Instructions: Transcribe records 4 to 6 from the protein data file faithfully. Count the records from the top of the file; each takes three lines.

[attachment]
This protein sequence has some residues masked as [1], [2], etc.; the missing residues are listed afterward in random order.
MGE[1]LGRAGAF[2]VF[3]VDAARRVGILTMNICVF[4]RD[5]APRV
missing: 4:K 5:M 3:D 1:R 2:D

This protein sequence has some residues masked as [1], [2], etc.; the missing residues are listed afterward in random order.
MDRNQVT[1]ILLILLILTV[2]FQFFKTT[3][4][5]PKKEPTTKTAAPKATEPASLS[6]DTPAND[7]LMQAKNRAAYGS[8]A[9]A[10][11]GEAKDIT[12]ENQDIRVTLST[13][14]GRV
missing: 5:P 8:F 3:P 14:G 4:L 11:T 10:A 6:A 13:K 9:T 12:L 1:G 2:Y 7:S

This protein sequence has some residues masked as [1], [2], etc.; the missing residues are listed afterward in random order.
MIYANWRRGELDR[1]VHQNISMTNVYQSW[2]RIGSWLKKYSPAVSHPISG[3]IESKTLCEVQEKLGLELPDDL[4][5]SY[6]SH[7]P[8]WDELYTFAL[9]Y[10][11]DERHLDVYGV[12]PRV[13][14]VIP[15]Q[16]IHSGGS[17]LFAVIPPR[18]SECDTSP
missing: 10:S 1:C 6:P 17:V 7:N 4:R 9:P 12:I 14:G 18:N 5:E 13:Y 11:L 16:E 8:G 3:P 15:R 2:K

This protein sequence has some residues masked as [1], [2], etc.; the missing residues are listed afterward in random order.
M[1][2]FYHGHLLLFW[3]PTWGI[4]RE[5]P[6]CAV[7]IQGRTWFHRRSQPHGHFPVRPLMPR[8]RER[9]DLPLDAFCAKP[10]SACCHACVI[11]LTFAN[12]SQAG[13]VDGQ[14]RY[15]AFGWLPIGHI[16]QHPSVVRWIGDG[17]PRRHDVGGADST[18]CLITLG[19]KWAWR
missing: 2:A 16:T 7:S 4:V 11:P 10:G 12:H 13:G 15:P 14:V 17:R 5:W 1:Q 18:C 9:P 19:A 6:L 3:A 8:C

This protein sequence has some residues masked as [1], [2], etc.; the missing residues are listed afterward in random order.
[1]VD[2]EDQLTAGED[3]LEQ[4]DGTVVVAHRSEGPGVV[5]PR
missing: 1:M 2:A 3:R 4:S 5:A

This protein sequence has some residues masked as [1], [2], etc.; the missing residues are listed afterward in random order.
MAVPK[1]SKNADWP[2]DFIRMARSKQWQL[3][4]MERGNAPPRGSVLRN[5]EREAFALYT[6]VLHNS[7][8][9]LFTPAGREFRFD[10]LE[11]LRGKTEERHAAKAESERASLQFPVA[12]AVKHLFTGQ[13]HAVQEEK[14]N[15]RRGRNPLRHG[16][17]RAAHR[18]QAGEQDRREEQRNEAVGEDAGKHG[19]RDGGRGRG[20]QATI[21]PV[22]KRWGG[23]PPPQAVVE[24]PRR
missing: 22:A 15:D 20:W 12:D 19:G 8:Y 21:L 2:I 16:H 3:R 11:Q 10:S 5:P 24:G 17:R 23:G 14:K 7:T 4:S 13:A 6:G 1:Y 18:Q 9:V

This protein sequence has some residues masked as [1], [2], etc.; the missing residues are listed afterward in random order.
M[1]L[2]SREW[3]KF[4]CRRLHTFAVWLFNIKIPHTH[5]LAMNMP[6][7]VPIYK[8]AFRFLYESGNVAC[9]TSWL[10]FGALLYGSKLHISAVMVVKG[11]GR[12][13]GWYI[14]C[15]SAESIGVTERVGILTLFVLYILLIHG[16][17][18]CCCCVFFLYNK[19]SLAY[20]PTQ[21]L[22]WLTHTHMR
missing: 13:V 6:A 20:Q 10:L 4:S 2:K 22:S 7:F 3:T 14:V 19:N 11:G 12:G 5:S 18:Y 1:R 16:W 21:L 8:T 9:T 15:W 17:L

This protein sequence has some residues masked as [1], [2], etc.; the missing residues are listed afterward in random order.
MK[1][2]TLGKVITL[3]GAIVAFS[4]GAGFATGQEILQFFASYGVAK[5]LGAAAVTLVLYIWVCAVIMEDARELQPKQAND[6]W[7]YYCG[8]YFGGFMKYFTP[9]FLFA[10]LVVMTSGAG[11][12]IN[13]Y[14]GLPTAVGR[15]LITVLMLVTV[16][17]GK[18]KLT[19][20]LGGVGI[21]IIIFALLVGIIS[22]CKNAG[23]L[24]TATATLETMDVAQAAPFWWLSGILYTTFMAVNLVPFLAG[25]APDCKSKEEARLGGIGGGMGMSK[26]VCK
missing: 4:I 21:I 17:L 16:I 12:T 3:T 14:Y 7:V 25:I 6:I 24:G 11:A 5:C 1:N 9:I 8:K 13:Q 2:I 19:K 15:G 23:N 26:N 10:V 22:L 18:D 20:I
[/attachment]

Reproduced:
This protein sequence has some residues masked as [1], [2], etc.; the missing residues are listed afterward in random order.
M[1][2]FYHGHLLLFW[3]PTWGI[4]RE[5]P[6]CAV[7]IQGRTWFHRRSQPHGHFPVRPLMPR[8]RER[9]DLPLDAFCAKP[10]SACCHACVI[11]LTFAN[12]SQAG[13]VDGQ[14]RY[15]AFGWLPIGHI[16]QHPSVVRWIGDG[17]PRRHDVGGADST[18]CLITLG[19]KWAWR
missing: 2:A 16:T 7:S 4:V 11:P 10:G 12:H 13:G 15:P 14:V 17:R 5:W 1:Q 18:C 9:P 19:A 6:L 3:A 8:C

This protein sequence has some residues masked as [1], [2], etc.; the missing residues are listed afterward in random order.
[1]VD[2]EDQLTAGED[3]LEQ[4]DGTVVVAHRSEGPGVV[5]PR
missing: 1:M 2:A 3:R 4:S 5:A

This protein sequence has some residues masked as [1], [2], etc.; the missing residues are listed afterward in random order.
MAVPK[1]SKNADWP[2]DFIRMARSKQWQL[3][4]MERGNAPPRGSVLRN[5]EREAFALYT[6]VLHNS[7][8][9]LFTPAGREFRFD[10]LE[11]LRGKTEERHAAKAESERASLQFPVA[12]AVKHLFTGQ[13]HAVQEEK[14]N[15]RRGRNPLRHG[16][17]RAAHR[18]QAGEQDRREEQRNEAVGEDAGKHG[19]RDGGRGRG[20]QATI[21]PV[22]KRWGG[23]PPPQAVVE[24]PRR
missing: 22:A 15:D 20:W 12:D 19:G 8:Y 21:L 2:I 16:H 3:R 11:Q 10:S 5:P 24:G 17:R 23:G 14:K 7:T 4:S 13:A 6:G 1:Y 18:Q 9:V